Massachusetts

Republicans attack bill to block Minnesota wilderness mining
Mining in Boundary Waters, bill critics say, will help meet U.S. renewable energy needs

Gosar led Republican attacks on the bill to protect a Minnesota wilderness from mining. (Photo By Tom Williams/CQ Roll Call)

House Republicans on Wednesday ripped into a bill that would block mining in about 340 square miles of sprawling wilderness in northeast Minnesota, arguing the legislation would harm the expansion of renewable energy sources.

Leading the attack at a House Natural Resources Subcommittee on Energy and Mineral Resources hearing was Rep. Paul Gosar, R-Ariz. At times bordering on shouting, Gosar said failing to ramp up U.S. mining would leave the country beholden to foreign powers and lead to exploitation of child workers abroad.

Senate votes to acquit Trump on both impeachment charges
Romney only defector in either party

Sen. Edward Markey, D-Mass., walks past protesters as he leaves the Capitol after the Senate impeachment trial proceedings on Monday. (Bill Clark/CQ Roll Call)

The Senate on Wednesday acquitted President Donald Trump on two articles of impeachment, swiftly ending months of investigation and public arguments that ultimately changed few minds on Capitol Hill. 

The Senate voted 48-52 to reject the House’s abuse of power charge and 47-53 to reject the obstruction of Congress charge. A two-thirds majority of the Senate is required for conviction.

Obamacare: A big issue voters might be missing
Supreme Court delay in deciding on health care law challenge could hide the issue from voters

The Supreme Court deferred a decision on a case challenging the constitutionality of the 2010 health care law. (Tom Williams/CQ Roll Call file photo)

Correction 2:20 p.m. | ANALYSIS — Democrats who say they are determined to keep voters focused on health care this year were hoping that the Supreme Court would hand them a ready-made campaign ad and a potential courtroom win.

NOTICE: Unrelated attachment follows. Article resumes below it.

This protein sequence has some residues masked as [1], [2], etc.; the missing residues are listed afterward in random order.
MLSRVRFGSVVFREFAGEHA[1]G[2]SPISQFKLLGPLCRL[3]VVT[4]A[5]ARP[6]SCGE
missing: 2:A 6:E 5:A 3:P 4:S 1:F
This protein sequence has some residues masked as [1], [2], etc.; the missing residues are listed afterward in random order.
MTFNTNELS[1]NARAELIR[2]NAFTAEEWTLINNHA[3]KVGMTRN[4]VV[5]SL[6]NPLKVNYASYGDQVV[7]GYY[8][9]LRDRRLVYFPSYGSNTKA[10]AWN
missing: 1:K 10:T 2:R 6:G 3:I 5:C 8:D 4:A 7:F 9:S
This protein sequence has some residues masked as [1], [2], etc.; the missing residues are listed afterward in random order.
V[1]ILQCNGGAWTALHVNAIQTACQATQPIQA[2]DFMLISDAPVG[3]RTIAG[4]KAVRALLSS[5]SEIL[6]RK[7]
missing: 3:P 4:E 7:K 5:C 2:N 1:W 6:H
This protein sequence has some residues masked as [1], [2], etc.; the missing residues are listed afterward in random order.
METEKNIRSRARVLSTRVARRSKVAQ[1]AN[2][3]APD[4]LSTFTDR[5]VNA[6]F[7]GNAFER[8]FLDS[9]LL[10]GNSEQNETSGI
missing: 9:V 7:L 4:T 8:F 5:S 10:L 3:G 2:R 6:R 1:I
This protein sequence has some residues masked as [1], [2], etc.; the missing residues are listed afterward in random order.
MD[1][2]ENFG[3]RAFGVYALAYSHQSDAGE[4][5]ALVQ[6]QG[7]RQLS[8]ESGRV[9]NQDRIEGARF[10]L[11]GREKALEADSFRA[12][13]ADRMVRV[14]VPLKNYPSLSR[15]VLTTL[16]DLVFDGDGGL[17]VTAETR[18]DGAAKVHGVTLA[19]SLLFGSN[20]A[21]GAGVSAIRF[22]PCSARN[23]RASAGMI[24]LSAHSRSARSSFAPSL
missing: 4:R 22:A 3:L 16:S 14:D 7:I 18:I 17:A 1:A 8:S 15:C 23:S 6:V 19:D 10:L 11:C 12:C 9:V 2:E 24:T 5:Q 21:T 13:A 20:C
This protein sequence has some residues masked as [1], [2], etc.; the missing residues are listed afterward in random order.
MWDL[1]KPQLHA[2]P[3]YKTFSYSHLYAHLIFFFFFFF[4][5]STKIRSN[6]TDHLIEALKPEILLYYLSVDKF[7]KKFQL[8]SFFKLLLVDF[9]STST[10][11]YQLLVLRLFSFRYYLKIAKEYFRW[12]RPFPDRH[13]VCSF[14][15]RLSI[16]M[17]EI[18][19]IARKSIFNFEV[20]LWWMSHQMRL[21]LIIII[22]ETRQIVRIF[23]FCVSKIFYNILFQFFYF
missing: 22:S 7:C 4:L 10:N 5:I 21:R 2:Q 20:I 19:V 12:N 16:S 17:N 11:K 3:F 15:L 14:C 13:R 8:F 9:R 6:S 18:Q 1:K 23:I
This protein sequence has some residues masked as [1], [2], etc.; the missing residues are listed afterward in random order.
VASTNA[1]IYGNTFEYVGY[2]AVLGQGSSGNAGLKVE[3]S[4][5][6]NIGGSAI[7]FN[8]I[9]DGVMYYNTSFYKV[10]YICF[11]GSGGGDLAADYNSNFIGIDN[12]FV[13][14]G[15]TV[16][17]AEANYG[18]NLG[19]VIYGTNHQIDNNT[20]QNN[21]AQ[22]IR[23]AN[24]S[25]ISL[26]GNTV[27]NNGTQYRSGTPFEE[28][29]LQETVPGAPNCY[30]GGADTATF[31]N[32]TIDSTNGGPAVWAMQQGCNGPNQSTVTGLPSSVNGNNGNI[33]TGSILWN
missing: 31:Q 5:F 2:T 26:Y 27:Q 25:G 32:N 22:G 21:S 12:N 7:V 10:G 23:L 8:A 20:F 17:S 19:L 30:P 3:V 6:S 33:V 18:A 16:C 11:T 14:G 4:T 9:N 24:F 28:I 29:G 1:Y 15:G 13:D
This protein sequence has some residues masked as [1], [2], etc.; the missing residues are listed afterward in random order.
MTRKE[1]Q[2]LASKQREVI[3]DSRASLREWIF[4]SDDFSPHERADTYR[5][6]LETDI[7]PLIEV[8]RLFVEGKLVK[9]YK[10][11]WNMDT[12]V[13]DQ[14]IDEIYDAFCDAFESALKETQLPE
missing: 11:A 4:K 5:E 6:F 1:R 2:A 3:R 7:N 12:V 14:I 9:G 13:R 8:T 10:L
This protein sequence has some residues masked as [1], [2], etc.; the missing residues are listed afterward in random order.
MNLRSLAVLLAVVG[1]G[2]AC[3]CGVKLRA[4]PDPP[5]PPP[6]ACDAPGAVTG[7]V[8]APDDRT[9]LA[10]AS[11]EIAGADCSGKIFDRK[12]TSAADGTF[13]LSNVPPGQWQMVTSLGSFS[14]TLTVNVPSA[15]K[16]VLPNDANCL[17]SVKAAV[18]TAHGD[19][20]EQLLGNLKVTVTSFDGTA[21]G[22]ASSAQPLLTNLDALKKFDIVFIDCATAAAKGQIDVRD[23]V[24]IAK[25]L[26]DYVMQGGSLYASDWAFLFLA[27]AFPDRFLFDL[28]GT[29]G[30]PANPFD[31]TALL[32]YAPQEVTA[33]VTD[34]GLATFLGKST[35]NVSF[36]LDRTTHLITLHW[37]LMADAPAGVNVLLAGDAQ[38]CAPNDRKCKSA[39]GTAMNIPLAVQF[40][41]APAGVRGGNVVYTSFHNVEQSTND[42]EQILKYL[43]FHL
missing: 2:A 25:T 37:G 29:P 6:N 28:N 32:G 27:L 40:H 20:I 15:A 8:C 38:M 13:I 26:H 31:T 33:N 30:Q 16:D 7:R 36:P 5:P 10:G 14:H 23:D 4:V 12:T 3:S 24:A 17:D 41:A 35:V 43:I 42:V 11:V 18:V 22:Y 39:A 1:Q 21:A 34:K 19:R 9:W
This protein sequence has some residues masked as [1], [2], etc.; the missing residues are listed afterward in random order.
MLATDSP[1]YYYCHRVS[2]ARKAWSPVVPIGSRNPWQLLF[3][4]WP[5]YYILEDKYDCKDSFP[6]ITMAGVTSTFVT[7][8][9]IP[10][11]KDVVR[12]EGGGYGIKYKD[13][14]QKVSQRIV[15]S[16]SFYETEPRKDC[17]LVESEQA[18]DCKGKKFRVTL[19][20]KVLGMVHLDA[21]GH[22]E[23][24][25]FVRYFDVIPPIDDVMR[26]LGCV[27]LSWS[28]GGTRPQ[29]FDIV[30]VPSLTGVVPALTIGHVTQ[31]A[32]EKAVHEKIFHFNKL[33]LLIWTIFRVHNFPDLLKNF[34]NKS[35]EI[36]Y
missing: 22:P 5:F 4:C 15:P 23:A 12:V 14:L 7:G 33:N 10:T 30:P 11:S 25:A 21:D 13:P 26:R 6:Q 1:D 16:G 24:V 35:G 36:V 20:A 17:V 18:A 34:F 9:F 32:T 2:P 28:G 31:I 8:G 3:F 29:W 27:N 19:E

Instead, the court recently punted on a major decision over whether to kill the 2010 health care law that expanded coverage to more than 20 million Americans. Now, Democrats hope that by shifting their attention to high prescription drug prices they might still mobilize voters and help the party maintain its edge on health care, the public’s top domestic concern, although Republicans also are focused on drug prices.

After Iowa, a boost for Buttigieg and concerns for Biden and Warren
Partial results put the former South Bend, Indiana, mayor in enviable position

Democratic presidential candidate Pete Buttigieg talks with attendees at a campaign event in Fairfield, Iowa, on Aug. 15. (Caroline Brehman/CQ Roll Call)

ANALYSIS — One state down, and many states to go. In one respect, Pete Buttigieg “won” the Iowa caucuses Monday evening regardless whether he finishes first in delegates or in the popular vote.

One year ago, Buttigieg was a mere asterisk in the Democratic contest. Then 37 years old and the gay mayor of South Bend, Indiana, Buttigieg seemed unlikely to raise the necessary money or excite Democratic voters, who were likely to gravitate to better-known officeholders like former Vice President Joe Biden, Vermont Sen. Bernie Sanders and Massachusetts Sen. Elizabeth Warren. Even former Texas Rep. Beto O’Rourke, fresh off an unsuccessful but enthusiasm-generating Senate campaign, seemed like a potentially more significant hopeful in the Democratic field.

Iowa lawmakers band together with early caucus spot on the line
Democratic chaos raises new questions about whether the state should be first in presidential contest

Iowa voters wait for the start of a Democratic satellite caucus at the IBEW headquarters in Washington, D.C., on Monday. (Caroline Brehman/CQ Roll Call)

With Iowa’s “first in the nation” status on the line after chaotic Democratic caucuses rocked the presidential primary, Iowa lawmakers in both parties banded together Tuesday to defend their state’s role in the process. 

It took until early Tuesday evening for the Iowa Democratic Party to announce results from Monday’s caucuses. And even then it was less than two-thirds of the tallies because of uncertainty and confusion around a new app used for reporting voter preferences as well as the calculations for allocating delegates.

Lobbyists donate to presidential contenders, who then reject it